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Case Studies from the Rural Sanitation and Hygiene Promotion in Nigeria Programme

October 9, 2019

By: Noga Flexer, United Purpose

Photo Credit: United Purpose, Jason Florio

The Rural Sanitation and Hygiene Promotion in Nigeria (RUSHPIN) Programme, implemented by United Purpose and funded by the United Nation’s Global Sanitation Fund (through WSSCC) aims to end open defecation and poor hygiene practices in Nigeria using the innovative ‘Community-led Total Sanitation’ (CLTS) technique. The CLTS technique empowers communities to collectively change their sanitation and hygiene behaviour, ensuring all community members are included throughout and “no one is left behind” — the key tenant of the WSSCC’s strategy. Special provisions are made throughout the programme to ensure the inclusion of often overlooked community members, including women and those with physical disabilities.

Activities implemented by United Purpose and its local partners strive to ensure total inclusion and incorporate communities in the process of finding innovative ways to make toilets and hand washing stations accessible. This could include building Tippy Taps at a lower height than standard for wheelchair users. If individuals are unable to build their own facilities, other community members are encouraged to assist them and take shared responsibility for the sanitation of their environment. Keeping with this year’s theme of ‘Clean Hands for All’, I share the stories of two individuals with physical disabilities whose lives have been transformed through RUSHPIN. Here, I write about David and Martina, both residents of rural communities in Cross River State, whose stories are below.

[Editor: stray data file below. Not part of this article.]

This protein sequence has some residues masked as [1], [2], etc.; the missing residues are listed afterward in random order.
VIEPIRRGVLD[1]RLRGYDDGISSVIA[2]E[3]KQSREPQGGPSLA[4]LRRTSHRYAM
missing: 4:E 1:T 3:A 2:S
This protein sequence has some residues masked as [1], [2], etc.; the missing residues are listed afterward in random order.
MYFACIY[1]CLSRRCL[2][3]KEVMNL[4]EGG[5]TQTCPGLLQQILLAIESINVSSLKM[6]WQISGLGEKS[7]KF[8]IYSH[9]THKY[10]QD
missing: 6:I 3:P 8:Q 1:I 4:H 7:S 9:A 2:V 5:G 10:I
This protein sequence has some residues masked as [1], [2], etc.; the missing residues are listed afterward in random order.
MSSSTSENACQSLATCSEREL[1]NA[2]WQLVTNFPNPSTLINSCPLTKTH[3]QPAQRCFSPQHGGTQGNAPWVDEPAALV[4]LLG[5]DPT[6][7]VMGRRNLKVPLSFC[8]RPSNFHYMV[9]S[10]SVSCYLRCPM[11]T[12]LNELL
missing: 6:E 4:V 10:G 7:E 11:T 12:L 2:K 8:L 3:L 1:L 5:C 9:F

David Undie

David Undie – a person with disability transformed his latrine after triggering. Photo Credit: United Purpose, Jason Florio

Before United Purpose came to his village as part of the RUSHPIN Programme, David did not have an accessible toilet he could use, or any hand washing facilities. Instead, David — who lost his legs as a teenager due to poisoning — was forced to crawl on the jungle floor every time he wanted to relieve himself, dodging faeces, insects and snakes as he went. His hands and knees still bear the scars brought on due to open defecation to this day.

Upon return to his home after relieving himself, David could not wash his hands with soap, as his village has no running water. Without understanding the crucial importance of hand washing, David would cook, eat and play with his young children with the same dirty hands. The whole family’s health suffered, but no one knew the true cause.

When United Purpose engaged David’s village, and explained the benefits of using sanitary latrines that are adjacent to hand washing facilities with soap, David and his entire community were spurred to action. Enlisting the help of his brother and other family members, an accessible latrine was constructed for David, and a Tippy Tap — which doesn’t require running water — was built just outside. To keep with the WSSCC and United Purpose key tenant that no one should be left behind in sanitation or hygiene, United Purpose staff demonstrated to David and his family how a Tippy Tap should be constructed so that David and his children were able to reach it and properly wash their hands with soap.